Luxembourg is today home to 1 in 3 responsible

investment funds and 2 in 3 impact funds in

Europe. To continue supporting andgrowing this

community, the International Climate Finance

Accelerator was launched in the Grand Duchy,

which aims to foster a new generation of innova-

tive asset managers who are focused on climate

change mitigation and adaptation.

To ensure Luxembourg continues to develop its

role as an international centre of expertise for sus-

tainable finance, a national sustainable finance

roadmap was officially launched, in partnership

with the United Nations Environment

Programme (UNEP). The publicly available

roadmap is intended to help make sustainable

finance a mainstream proposition across

Luxembourg’s entire financial sector.

A stable outlook for

Luxembourg’s financial sector

The Grand Duchy’s outlook is further enhanced

by the newly elected Government’s coalition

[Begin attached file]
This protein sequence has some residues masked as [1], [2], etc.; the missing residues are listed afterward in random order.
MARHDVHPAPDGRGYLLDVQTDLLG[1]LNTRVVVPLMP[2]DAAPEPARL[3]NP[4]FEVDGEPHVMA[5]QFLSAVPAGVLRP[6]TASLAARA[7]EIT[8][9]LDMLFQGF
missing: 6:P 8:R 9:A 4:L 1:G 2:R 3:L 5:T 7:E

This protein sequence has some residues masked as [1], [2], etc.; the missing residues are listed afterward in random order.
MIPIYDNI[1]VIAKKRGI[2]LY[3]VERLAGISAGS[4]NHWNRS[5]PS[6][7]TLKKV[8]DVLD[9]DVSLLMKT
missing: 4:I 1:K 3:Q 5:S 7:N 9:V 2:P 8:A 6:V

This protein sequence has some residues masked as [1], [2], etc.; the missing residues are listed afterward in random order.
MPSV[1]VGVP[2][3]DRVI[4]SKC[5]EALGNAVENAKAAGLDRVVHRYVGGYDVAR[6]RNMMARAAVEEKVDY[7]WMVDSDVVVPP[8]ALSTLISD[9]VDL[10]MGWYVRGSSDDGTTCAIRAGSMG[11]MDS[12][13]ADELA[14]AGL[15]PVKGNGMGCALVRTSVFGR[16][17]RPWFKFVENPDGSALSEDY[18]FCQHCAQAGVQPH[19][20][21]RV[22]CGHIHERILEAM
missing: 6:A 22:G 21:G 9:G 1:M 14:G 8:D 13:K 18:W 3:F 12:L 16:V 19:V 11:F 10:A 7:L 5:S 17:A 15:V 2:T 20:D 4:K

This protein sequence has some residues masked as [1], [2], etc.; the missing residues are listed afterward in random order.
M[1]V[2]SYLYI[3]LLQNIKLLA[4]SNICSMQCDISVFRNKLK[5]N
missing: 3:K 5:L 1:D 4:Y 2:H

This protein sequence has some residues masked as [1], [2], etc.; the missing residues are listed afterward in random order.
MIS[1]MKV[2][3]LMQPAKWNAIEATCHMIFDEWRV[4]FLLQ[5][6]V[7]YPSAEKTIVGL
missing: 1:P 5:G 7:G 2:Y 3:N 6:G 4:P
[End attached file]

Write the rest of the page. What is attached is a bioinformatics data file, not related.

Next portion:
agreement, which confirmed its clear commit-

ment to continue developing the country’s finan-

cial centre, with emphasis on sustainable finance

and the digitalisation of financial services.

Source: LuxembourgforFinance

Luxembourg licenses 80 new financial services companies in 2018


u 31 décembre 2018, le patrimoine

global net des organismes de place-

ment collectif, comprenant les OPC

soumis à la Loi de 2010, les fonds d’inves-

tissement spécialisés et les SICAR, s’est

élevé à EUR 4.064,644milliards contre EUR

4.192,332milliards au 30 novembre 2018,

soit une diminution de 3,05%sur unmois.

Considéré sur la période des douze der-

niersmois écoulés, le volume des actifs

nets est en diminution de 2,28%.

L’industrie des OPC luxembourgeois a donc enre-

gistré aumois de décembre une variationnégative